Why Pete Buttigieg can’t stop pandering, groveling – Washington Examiner
If there’s one thing South Bend, Indiana Mayor Pete Buttigieg knows how to do, it’s how to apologize to black people if he thinks it will win him more than the -1% of them he’s currently polling with.
At Tuesday night’s Democratic presidential primary debate, CNN’s Don Lemon asked Buttigieg how he might “convince” blacks that he should be the party’s nominee, given that his city has an ongoing controversy over a white police officer who recently shot dead a black man.
Buttigieg prattled on about “systemic racism” in hospitals and businesses and did his best to feel the pain. He said that the “racial divide lives within me.”
Here’s the truth that Buttigieg can’t bring himself to tell the voters who he apparently doesn’t trust to handle it: Nobody knows what happened between the white cop and the black guy who was shot.
Back in June, Sgt. Ryan O’Neill responded to a call about a potential car robbery in a South Bend-area parking lot. When he arrived, he was met by 54-year-old Eric Logan, who O’Neill says wielded an eight-inch knife. O’Neill fired two shots, one of which killed Logan. O’Neill’s body camera was not on to capture the incident and a special prosecutor has been appointed to investigate the incident.
That’s it. That’s everything we know about what happened that night in June, at least until and if the special prosecutor is able to divulge new information.
Why is Buttigieg groveling? As detailed in my forthcoming book Privileged Victims: How America’s Culture Fascists Hijacked the Country and Elevated Its Worst People, it’s the obligatory bow to the social justice movement, which now dominates the Democratic Party.
Buttigieg can’t help but kneel at the altar of grievance, particularly on race issues, while he scrambles to find at least one black person to vote for him in the primary.
When Buttigieg decided to run for the nomination, he must have known he’d have to make amends for having ever uttered the ultimate blaspheme against social justice when it comes to race.
During his state of the city address in 2015, Buttigieg had rationally said that “there is no contradiction” in acknowledging the risk police take in overseeing their communities and likewise grating that perhaps there are some racial biases that need to be smoothed out of select law enforcement bureaus. “We need to take both those things seriously, for the simple and profound reason that all lives matter,” Buttigieg had said in his address.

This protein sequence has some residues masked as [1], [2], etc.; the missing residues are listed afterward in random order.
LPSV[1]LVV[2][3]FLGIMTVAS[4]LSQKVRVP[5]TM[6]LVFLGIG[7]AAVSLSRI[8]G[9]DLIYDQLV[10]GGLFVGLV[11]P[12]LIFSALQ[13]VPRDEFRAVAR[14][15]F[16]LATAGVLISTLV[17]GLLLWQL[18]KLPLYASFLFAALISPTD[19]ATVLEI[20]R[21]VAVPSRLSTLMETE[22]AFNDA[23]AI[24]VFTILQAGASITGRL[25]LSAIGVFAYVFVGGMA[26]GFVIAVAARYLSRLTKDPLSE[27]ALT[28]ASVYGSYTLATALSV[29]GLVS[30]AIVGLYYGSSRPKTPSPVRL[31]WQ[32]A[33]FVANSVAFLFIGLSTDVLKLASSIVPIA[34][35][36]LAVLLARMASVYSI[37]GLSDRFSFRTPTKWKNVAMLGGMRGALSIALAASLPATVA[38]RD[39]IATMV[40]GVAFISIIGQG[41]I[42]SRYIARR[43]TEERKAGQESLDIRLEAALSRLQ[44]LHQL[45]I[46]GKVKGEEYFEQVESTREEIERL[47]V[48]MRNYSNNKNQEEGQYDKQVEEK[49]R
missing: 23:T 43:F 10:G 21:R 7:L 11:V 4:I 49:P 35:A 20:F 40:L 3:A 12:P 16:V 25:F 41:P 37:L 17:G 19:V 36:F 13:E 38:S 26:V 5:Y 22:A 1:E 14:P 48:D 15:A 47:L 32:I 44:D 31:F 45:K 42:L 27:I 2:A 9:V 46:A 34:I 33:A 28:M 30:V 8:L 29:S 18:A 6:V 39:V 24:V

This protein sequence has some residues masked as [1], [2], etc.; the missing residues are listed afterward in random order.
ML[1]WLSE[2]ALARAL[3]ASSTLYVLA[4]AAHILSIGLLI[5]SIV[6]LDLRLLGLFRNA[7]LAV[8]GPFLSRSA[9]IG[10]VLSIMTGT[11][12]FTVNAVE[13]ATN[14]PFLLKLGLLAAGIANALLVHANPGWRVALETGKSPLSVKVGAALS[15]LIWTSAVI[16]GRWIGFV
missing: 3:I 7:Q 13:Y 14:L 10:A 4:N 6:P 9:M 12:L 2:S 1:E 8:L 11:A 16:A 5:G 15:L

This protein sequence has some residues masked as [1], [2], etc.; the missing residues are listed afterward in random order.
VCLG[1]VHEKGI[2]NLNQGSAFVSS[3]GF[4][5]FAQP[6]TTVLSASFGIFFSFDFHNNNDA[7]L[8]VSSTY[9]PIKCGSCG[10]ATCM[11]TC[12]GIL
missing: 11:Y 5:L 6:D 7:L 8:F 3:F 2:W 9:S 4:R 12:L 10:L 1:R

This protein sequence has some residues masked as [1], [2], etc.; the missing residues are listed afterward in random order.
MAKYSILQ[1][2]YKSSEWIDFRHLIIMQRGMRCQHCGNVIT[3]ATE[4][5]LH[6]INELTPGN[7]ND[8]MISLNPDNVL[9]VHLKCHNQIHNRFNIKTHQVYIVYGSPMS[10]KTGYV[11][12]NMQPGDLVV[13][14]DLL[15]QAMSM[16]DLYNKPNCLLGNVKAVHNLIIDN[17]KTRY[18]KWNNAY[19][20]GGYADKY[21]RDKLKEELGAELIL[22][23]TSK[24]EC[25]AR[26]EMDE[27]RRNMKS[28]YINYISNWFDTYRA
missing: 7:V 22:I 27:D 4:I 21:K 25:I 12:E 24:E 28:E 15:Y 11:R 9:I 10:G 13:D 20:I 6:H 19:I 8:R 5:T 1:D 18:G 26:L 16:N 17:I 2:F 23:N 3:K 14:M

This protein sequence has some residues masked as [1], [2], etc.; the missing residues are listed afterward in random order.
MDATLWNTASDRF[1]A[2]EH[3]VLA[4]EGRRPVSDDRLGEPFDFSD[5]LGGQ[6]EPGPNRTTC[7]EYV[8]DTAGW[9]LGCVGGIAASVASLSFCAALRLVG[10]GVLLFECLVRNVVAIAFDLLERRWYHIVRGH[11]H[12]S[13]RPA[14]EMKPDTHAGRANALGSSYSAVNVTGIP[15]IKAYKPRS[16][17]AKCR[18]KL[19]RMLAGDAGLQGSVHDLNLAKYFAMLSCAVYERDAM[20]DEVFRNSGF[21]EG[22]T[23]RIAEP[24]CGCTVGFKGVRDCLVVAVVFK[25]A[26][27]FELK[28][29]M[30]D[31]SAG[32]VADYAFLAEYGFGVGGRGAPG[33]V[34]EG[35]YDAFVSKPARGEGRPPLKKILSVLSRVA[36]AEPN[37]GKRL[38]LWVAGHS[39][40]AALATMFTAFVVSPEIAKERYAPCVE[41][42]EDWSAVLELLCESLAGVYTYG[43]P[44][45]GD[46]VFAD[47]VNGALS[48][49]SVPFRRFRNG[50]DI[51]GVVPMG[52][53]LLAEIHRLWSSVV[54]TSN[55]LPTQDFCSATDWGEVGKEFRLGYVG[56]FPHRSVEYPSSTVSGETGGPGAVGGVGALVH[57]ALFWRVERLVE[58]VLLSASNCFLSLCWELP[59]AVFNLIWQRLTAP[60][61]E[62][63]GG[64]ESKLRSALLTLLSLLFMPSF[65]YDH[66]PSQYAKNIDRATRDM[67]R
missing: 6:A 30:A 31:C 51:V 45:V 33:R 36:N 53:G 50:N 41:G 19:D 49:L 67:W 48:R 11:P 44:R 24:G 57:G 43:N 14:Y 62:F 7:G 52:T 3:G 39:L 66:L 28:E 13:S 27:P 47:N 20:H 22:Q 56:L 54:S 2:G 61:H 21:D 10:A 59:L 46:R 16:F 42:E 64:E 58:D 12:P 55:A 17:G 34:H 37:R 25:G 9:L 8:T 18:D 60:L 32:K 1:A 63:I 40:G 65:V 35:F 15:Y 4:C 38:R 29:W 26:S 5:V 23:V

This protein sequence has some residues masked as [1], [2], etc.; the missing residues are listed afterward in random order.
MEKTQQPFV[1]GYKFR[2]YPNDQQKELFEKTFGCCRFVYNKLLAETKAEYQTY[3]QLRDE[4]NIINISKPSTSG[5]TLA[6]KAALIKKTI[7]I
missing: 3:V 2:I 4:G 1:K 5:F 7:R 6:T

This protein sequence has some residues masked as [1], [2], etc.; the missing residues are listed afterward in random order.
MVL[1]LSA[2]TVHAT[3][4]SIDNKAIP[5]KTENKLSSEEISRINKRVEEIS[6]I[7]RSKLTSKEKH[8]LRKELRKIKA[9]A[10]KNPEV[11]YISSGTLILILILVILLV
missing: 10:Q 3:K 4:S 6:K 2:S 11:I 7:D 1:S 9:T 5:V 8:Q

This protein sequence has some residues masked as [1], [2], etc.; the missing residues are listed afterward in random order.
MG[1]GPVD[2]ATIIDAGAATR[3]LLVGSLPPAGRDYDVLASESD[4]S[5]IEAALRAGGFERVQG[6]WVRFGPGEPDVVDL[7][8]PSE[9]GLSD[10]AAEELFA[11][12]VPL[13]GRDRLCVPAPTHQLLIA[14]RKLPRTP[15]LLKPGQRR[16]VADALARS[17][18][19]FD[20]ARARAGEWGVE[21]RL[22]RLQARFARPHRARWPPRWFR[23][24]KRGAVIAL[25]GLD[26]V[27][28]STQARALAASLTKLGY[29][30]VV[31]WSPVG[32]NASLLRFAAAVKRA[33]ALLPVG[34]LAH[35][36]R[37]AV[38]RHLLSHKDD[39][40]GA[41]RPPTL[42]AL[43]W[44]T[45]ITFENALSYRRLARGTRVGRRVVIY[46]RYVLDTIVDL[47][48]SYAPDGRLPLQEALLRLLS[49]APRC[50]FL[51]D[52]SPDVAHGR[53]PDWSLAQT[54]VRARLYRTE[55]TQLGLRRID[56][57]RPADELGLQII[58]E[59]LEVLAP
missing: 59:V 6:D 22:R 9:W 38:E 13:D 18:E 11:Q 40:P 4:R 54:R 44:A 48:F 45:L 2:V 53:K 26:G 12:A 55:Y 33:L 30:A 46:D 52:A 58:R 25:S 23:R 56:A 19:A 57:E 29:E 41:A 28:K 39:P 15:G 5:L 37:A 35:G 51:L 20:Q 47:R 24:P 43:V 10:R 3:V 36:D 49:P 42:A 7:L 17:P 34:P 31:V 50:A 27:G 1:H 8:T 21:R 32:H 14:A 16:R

Buttigieg disavowed the obscenity when he spoke at Al Sharpton’s National Action Network in April 2019. He said that he didn’t “understand” when he said it that the “all lives matter” phrase “was coming to be viewed as a sort of counter-slogan to Black Lives Matter.”
“Coming to be viewed” by who, exactly? Donald Trump routinely said “all lives matter” during the 2016 campaign. He won the election. That’s how you know Buttigieg’s apology was contrived and served as nothing more than an acknowledgment of the vice grip that social justice has over the Democratic Party.
Likewise, Buttigieg has apologized for firing the chief of his police department shortly after he was elected in to office. The chief had been secretly recording the private office phone calls of his staff and then he was accused of blackmailing them with the content of the calls. Buttigieg nonetheless said it was his “first serious mistake” in office. How on earth is that a mistake?
Ah, but that’s how social justice works. That’s how the Democratic Party works. And that’s why Buttigieg is groveling, begging for mercy over one incident we still almost know nothing about, and another where he was almost certainly in the right.